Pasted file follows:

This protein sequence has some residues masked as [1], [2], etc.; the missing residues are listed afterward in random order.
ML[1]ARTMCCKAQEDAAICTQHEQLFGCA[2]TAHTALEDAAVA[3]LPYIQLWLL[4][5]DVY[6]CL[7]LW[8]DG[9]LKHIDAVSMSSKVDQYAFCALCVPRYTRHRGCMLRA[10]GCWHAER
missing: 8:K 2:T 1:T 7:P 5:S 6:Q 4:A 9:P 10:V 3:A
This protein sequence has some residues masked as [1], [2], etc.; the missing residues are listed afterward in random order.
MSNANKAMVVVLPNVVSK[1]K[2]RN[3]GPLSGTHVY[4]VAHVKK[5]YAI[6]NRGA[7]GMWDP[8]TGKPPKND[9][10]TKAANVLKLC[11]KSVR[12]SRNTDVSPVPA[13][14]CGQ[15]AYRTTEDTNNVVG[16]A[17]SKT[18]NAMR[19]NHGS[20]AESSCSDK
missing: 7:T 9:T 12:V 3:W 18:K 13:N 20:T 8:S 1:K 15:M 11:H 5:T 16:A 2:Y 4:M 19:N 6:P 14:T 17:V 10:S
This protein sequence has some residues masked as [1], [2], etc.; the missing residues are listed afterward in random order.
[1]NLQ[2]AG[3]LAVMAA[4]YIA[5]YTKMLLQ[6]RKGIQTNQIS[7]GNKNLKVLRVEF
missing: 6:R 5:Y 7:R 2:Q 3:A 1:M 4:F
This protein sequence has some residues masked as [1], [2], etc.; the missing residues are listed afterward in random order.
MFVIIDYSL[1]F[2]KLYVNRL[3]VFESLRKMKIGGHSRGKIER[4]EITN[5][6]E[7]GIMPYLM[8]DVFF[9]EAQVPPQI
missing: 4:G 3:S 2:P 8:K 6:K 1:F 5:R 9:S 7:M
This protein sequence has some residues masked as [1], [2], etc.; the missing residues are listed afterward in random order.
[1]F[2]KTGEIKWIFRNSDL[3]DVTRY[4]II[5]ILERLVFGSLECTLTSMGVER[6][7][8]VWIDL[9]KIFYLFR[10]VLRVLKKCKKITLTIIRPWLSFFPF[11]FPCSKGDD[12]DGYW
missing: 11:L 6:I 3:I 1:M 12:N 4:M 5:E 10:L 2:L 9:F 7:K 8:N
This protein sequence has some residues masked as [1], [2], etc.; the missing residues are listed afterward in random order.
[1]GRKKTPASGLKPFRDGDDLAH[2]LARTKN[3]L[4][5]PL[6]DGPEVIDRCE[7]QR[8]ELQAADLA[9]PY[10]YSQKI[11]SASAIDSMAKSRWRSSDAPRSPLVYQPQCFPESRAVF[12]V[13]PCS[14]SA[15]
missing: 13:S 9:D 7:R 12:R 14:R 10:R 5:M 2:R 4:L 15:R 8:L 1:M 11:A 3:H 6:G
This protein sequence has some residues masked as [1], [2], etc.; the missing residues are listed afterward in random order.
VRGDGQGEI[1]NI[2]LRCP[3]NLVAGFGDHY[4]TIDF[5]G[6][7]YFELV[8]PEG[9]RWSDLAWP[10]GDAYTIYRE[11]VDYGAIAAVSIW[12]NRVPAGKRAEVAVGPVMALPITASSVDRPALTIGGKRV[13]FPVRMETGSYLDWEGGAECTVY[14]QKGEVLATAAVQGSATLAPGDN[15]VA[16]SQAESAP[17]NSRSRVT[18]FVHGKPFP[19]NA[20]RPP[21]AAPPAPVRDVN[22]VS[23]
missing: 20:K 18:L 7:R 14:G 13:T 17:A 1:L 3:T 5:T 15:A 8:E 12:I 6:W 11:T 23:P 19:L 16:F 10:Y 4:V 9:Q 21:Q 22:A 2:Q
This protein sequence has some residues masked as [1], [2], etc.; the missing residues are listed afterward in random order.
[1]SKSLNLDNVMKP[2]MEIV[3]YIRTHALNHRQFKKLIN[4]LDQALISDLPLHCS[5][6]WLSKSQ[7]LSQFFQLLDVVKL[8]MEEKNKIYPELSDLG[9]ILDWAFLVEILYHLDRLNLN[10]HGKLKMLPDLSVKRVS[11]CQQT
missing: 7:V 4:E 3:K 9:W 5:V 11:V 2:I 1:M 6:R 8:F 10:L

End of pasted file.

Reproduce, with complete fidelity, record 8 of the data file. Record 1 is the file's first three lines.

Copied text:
This protein sequence has some residues masked as [1], [2], etc.; the missing residues are listed afterward in random order.
[1]SKSLNLDNVMKP[2]MEIV[3]YIRTHALNHRQFKKLIN[4]LDQALISDLPLHCS[5][6]WLSKSQ[7]LSQFFQLLDVVKL[8]MEEKNKIYPELSDLG[9]ILDWAFLVEILYHLDRLNLN[10]HGKLKMLPDLSVKRVS[11]CQQT
missing: 7:V 4:E 3:K 9:W 5:V 11:V 2:I 1:M 6:R 8:F 10:L